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Antiseize for SS watch Case Backs (Copaslip)


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Hello everyone,

I've been working on a few stainless steel (ss) watch cases and I've encountered problems with screwing the case back off and on (even after cleaning). The problem seems to be that the dry threads which may have been abused in the past have that crunchy gritty feel when opening/closing and are difficult to get started. I accidently got a blob of silicone onto the threads (from the o-ring) and noticed that this really helped, so I then tried a very small smear of lithium grease I had kicking about directly to the threads and all the threads I tried it on were smooth as butter. Then I started thinking back to my engineer training days in Sunny Montrose in Scotland and we used copaslip (see below) on the threads of oilfield service tools, and was pondering if this was a better idea for the threads than the lithium grease as this is what it is designed for.

does anyone use anything better or have any better ideas, what do you use, if anything?

 

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Edited by Waggy
Typo/grammar
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I am a fitter and machinist by trade and I can tell you that either the above product or nickel anti-seize is all that should be used on a stainless to stainless contact. I have not used the above product, but if is much like nickel anti-seize, an amazingly handy product.Oil does not work for S/S to S/S. Don't ask me how I know, but it involved me near tearing the head off the TA that was 'helping' me on a steam turbine.

A very clean S/S to S/S thread should not cause you any trouble, but if there is damage to a thread, the chance of the S/S 'picking up' can be quite high. If there is pressure between the faces, the risk increases.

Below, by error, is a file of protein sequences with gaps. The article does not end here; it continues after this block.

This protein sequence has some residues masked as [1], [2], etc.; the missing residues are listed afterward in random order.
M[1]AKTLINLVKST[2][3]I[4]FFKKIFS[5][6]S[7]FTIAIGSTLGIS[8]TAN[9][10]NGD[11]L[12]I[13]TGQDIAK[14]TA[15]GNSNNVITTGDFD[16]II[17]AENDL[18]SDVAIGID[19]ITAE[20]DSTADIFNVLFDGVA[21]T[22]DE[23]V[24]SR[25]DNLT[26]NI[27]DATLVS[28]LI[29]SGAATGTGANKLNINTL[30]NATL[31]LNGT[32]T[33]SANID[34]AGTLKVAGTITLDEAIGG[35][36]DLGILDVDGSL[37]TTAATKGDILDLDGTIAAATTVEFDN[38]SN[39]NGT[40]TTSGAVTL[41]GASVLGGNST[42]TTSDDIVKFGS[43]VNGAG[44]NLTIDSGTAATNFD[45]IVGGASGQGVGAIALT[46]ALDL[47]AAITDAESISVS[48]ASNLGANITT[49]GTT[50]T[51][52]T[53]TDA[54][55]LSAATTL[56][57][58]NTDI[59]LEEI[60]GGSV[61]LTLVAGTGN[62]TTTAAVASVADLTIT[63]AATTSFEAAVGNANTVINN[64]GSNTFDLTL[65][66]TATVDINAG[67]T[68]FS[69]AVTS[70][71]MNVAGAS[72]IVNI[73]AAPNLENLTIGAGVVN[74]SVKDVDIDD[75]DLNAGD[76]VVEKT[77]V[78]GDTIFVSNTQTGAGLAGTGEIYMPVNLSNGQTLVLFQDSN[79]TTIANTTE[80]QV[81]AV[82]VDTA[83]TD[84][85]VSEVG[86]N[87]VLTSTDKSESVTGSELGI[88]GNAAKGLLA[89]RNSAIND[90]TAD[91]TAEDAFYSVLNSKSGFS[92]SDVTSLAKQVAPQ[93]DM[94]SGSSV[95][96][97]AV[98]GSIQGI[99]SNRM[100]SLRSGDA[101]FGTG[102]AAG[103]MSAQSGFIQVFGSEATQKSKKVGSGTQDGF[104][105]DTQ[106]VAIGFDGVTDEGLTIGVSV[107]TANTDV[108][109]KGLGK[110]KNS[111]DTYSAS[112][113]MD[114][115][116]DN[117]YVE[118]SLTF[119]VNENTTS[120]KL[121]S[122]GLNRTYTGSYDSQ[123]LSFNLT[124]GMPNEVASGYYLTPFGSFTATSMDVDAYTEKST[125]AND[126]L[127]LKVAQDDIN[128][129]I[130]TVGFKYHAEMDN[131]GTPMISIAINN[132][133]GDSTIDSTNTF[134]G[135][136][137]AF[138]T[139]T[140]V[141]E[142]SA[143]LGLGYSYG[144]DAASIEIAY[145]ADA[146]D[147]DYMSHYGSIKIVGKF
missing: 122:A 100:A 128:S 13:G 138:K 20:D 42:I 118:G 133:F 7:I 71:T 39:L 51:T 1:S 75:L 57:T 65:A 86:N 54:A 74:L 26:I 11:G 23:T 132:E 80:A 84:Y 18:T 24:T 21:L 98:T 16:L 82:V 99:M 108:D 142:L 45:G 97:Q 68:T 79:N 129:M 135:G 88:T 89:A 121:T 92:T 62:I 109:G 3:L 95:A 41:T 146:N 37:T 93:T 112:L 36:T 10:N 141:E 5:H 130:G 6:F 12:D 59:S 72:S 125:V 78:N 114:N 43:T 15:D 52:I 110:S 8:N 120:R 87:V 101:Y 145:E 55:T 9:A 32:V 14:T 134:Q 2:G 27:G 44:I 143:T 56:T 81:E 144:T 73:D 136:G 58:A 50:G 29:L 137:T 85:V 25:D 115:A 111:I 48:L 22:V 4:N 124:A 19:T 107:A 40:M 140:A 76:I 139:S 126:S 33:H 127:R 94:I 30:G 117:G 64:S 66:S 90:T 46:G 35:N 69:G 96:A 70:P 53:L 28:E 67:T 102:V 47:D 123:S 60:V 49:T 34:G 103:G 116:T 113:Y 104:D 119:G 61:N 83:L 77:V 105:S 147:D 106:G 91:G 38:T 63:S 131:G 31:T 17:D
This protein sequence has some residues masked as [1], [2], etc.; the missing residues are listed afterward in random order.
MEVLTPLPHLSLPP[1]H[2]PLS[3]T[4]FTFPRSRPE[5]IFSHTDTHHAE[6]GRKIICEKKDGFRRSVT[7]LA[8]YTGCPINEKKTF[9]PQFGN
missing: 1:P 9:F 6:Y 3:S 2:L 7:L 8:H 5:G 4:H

You may find that it won't always be necessary. Obviously, the newer the watch, the less of a problem unless some previous repairer was ham-fisted in his treatment.

The only issue would be application and the amount required. It would be a minute amount at best as a little goes a VERY long way. In other words, don't use the brush that comes attached to the lid of the can. 🤣

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The process you are describing is called galling and is caused by the transfer of microscopic amounts of material between two sliding metal surfaces, especially if there is a significant contact force between them.

If you Google anti-galling lubricant for stainless steel you will find a plethora of specialised products for preventing galling ranging from reasonably priced to out of this world expensive depending on how demanding the application is.

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@Michael1962 thanks, yes I know that feeling of a thread galling on an Inconel 718 part and costing several tens of thousands of dollars all due to someone skimping on an few pennies worth of copaslip. Now I remember that copaslip was banned in the North Sea after I moved to Canada, never clear why and rumors I heard said it was found to have carcinogenic properties, but this was just hearsay, this is of course after years of me elbow deep in the stuff. I half remember that we switched to a nickel version, I think - it was a while ago! However, seeing that it is still on sale, I now doubt if the stories I heard were true.

I applied the lithium grease with a tooth pick, and just a barely visible thin film, I intend to do the same with the copaslip or nickel version.

Edited by Waggy
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  • 1 month later...

Quick update, I have been using the Copaslip on my last 10-15 watches, just a tiny amount (1-2 mm^2) applied evenly to the threads of the case back with a tooth pick. And it is making even damaged threads smooth and effortless for closing and re-opening, applying Copaslip is now part of my standard practice for all watches. I decanted a small amount (50 ml) into a small jar, which will last me forever, so the other remaining 450ml in the paint can size tin will be passed on to my son and his son.......

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